Judge Adam Arseneau doesn't need a name to write this review.
He doesn't need a name to make you dead.
The most recent in a growing influx of Shaw Brothers DVDs to land on North American shores, Soul of the Sword improves on the standard "ultimate swordsman" plot with some stylish direction and a deliciously mean-spirited protagonist laying waste to men and women alike. Seriously, he's a total douche.
Facts of the Case
In the world of swordfighting, no one rivals the King of Swords; a mysterious figure clad in black who cuts down all challengers. After watching an ambitious man fall at his blade—and then his distraught woman kill herself in sorrow immediately thereafter—a young nameless boy vows to grow up and usurp the title of King of Swords.
Flash forward a few years, and the nameless swordsman (Ti Lung, A Better Tomorrow) is a prodigious and ruthless opponent, slaughtering all challengers in his path. To beat the King, he will need to be culling, cold and merciless as a sword.
Even though few would mention Soul of the Sword in the same sentence as other venerable and more famous Shaw Brothers titles, this martial art romp personifies all that is good and awesome about the prolific Hong Kong studio: masterfully choreographed fight sequences and skillful direction on a shoestring budget, vibrant colors and crackling audio.
The plot is as lean and mean as its unnamed hero. In the first sequence, we meet the King of Swords—he's the bad guy—and the entire movie builds up towards a cataclysmic showdown fight at the end. The unnamed swordsman pursues his goal with relentless efficiency and brutality, sacrificing love and friendship and every other currency towards his goal. Pathos is replaced with copious amounts of crimson red blood. He gets briefly entangled in a romantic relationship with a young shopkeeper girl, but the moment the swordsman realizes how much his love weakens his resolve, he pretty much gets right out of that situation.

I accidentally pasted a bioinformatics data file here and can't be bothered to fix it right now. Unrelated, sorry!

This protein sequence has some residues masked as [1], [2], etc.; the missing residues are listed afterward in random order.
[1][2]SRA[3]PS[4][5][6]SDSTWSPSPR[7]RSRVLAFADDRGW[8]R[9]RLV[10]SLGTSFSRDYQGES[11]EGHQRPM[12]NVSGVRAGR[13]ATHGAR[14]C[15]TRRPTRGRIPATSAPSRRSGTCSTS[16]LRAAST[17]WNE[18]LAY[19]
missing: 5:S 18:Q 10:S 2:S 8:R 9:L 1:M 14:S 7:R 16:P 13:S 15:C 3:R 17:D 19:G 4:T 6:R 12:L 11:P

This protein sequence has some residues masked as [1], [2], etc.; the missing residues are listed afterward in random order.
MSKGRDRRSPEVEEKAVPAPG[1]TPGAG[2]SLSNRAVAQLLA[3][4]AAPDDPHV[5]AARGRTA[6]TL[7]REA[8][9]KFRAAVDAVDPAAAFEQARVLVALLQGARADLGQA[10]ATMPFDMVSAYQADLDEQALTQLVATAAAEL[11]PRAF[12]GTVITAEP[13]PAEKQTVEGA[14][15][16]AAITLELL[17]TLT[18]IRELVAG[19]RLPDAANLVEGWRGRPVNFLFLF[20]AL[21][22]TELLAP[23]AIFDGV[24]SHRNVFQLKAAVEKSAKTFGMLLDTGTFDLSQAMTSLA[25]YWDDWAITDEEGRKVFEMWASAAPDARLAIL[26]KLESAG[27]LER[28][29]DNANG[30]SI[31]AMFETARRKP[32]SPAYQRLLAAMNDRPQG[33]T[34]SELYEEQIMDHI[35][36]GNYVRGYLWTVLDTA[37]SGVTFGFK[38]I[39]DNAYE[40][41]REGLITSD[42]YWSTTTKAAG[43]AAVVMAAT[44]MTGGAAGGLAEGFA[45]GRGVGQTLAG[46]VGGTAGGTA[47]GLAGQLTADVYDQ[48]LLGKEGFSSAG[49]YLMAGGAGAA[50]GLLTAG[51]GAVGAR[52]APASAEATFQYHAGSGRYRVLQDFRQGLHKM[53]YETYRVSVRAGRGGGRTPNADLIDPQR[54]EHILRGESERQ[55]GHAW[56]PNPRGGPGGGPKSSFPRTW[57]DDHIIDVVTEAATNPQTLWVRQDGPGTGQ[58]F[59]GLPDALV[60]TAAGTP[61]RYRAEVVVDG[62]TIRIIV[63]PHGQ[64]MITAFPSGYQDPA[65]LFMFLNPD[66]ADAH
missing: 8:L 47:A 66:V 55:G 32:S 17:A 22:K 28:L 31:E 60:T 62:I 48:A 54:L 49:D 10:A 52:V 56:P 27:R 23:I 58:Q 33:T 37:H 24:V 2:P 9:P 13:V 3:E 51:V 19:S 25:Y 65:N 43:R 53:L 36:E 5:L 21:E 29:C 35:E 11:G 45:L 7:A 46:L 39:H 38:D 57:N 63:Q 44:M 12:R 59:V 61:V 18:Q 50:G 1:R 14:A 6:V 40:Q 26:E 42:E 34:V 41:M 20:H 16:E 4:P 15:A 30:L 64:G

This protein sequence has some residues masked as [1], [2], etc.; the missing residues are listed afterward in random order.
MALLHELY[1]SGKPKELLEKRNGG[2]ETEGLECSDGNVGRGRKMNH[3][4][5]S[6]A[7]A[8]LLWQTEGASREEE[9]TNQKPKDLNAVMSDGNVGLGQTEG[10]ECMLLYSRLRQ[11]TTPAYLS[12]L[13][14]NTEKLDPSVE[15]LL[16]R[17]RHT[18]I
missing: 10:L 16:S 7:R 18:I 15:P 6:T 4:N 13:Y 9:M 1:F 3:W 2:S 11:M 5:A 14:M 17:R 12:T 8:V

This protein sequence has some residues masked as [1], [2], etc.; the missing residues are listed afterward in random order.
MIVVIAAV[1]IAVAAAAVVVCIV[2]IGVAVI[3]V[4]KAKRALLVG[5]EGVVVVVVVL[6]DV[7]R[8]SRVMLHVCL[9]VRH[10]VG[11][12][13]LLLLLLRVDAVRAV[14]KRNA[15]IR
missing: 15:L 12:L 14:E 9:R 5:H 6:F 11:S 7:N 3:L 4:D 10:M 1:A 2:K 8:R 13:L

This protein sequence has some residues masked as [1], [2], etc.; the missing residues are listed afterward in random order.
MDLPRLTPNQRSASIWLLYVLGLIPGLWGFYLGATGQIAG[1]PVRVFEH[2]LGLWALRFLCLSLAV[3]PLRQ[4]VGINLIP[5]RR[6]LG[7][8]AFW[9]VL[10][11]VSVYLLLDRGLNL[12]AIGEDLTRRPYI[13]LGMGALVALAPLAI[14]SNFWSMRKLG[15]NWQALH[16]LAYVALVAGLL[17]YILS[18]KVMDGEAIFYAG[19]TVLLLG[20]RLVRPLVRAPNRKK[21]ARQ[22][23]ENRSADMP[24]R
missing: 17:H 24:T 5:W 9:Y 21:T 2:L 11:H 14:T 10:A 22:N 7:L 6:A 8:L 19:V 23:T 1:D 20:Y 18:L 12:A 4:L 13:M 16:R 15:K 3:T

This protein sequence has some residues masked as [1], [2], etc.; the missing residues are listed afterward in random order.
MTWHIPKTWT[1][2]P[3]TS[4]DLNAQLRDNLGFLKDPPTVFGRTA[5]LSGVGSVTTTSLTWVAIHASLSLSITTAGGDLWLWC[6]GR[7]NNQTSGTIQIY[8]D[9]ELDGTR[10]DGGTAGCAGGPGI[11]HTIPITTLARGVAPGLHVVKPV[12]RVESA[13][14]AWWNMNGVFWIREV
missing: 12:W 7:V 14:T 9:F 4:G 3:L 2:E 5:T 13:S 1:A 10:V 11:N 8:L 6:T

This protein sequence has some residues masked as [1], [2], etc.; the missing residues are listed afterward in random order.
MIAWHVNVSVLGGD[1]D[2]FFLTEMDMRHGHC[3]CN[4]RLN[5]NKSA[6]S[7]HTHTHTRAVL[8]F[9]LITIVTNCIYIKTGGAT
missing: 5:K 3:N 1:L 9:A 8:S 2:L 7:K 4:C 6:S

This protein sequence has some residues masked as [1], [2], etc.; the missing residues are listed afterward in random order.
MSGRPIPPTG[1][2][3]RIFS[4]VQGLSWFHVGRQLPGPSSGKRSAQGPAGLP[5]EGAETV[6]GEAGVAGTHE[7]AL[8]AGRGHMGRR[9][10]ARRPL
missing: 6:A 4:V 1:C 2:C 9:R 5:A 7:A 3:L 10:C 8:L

The most likeable aspect of this film—and the only thing that really sets it apart from hundreds of other SB titles—is the inherent unlikable protagonist, the nameless swordsman, a sneering and calculating man who throws down at the drop of a hat and slaughters everyone in range. In any other film, he'd make a perfect villain. Here he's the hero by default; his opponents are even more hilariously callous and despicable than he could ever be. It is all so over-the-top and campy, it is hard not to delight in its sinister thrills and cheer on the cocky and arrogant nameless swordsman as he taunts and torments his enemies. As for the ending, it doesn't take a rocket scientist to figure out what happens in the climactic duel.
Stylishly directed by Hua Shan (The 14 Amazons) Soul of the Sword is a visually advanced Shaw Brothers film, full of colorful artistic flashes and delicately framed shots. Some of it dances dangerously into hokey territory, especially the copulating montages, but thankfully these sequences are brief. As for the fight sequences, they are on par with the film as whole—good, not great. The swordplay choreography has some satisfyingly brutal moments (plenty of blood) but a bit on the stiff side, especially when you compare them to some of the other SB films. Still, it's hard to complain, especially considering the film is essentially one unending string of fight sequences.
Presented in anamorphic widescreen, Soul of the Sword looks great on DVD, doubly so when compared to some of the other Shaw Brothers titles out there in the world. The transfer has clean lines, strong blacks and crisp whites. Primary colors are pleasantly vibrant, with bright greens and reds. Grain is evident and the picture exhibits some amount of softness, but not surprising given the film's age and production values. Audio is a bit dicey, but not surprising given its Shaw Brothers pedigree. The Mandarin language mono is predictably hollow, scratchy and tinny, while the English stereo dub sounds much nicer, if cornier. Don't expect a modern soundscape with this title.
Extras are predictably slim as well—we get some trailers and that's it.
If you are growing your Shaw Brothers collection—and you really should be—Soul of the Sword is a welcome addition. It might not be a classic on par with some of its seminal contemporaries, but solid action, skillful direction, and a hilariously grim plot give this title some worth.
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